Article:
The firing of bottle rockets, roman candles and firecrackers will not be allowed in Belen during July 4th celebrations.
The Belen City Council on Monday passed a new city ordinance permanently banning aerial fireworks and firecrackers.
“We have a responsibility to our residents to help protect their property and homes,” said Councilor Jeff Trembly. “We’ve done too much here to improve our city; we don’t want some clowns to ruin it with fireworks, starting a fire.”
The ordinance amends the current fireworks ordinance by listing prohibited fireworks and setting the penalty for discharging fireworks within the city limits.
“Every year, we are faced with the situation of deciding if we are in drought conditions or not and if we need to restrict fireworks,” said Julie Baca, planning and zoning director.
“The state statutes allow a municipality to prohibit the use of all ground audible and aerial devices by ordinance at anytime, whether or not drought conditions exist,” she said. “If the governing body has adopted an ordinance regulating fireworks throughout the year, that ordinance will continue to be enforceable whether or not a subsequent proclamation is adopted for drought conditions.”
Officials at the fire department agreed with the stance. “From a fire fighters perspective, because of the drought, we would like you to prohibit aerial devices and ground audible devices,” said Skip Mills, acting fire chief while Fire Chief Wayne Gallegos is on medical leave. “The aerials are dangerous because the user does not know where they are going to land and if they are going to be out when they land.”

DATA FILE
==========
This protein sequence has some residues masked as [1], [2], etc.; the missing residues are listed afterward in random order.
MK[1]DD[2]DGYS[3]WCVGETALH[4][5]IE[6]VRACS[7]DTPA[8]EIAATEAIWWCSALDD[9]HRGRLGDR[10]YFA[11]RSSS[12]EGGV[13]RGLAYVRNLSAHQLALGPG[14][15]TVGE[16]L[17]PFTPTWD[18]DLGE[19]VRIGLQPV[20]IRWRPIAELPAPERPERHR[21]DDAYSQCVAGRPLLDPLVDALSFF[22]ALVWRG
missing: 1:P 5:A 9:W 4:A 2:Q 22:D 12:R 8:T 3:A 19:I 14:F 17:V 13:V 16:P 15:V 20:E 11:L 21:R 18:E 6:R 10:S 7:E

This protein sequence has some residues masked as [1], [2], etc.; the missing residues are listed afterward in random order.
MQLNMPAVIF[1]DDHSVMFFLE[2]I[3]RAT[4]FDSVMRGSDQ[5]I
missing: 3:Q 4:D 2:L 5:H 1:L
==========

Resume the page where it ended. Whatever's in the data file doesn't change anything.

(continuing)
Prohibited fireworks include aerial spinners, helicopters, mines, missile-type rockets, roman candles, shells, stick-type rockets, chasers and firecrackers.
“Aren’t the permissible fireworks also dangerous?” Councilor Rudy Jaramillo asked regarding the ground and hand-held sparkling and smoke devices listed as legal fireworks.
Those items include cone fountains, crackling devices, cylindrical fountains, flitter sparklers, ground spinners, illuminating torches and toy smoke devices.
“The ground fireworks are usually set off in the street or people’s yards, where water is available. The aerials can fly onto property where no one is, so, if they catch the vegetation on fire, there would be no one there to put it out right away,” City Attorney Raul Sedillo said.
Jaramillo wanted to be sure that, if the ordinance was in place, the police officers would enforce it.
“I want to know what fines and punishment will be imposed against people who break the ordinance,” Jaramillo said.
Anyone violating the ordinance may be found guilty of a misdemeanor and fined up to $300 or be imprisoned for up to 90 days.
Prior to approving the ordinance, Jaramillo also wanted to ensure that the public would be notified of the changes in the ordinance.
Miles said he will write about the ordinance in his next News-Bulletin guest column.
“There is a place on our water bills where we can place a message to our residents,” said Garley. “We will inform the public about the new ordinance in their water bills.”
Public displays, such as that at Belen High School’s graduation, may be approved by the fire chief. The city also puts on its own fireworks display on Independence Day.
Mayor Ronnie Torres said he hopes the county would pass a similar ordinance so vendors outside of the city limits would not be selling fireworks that are illegal in the city.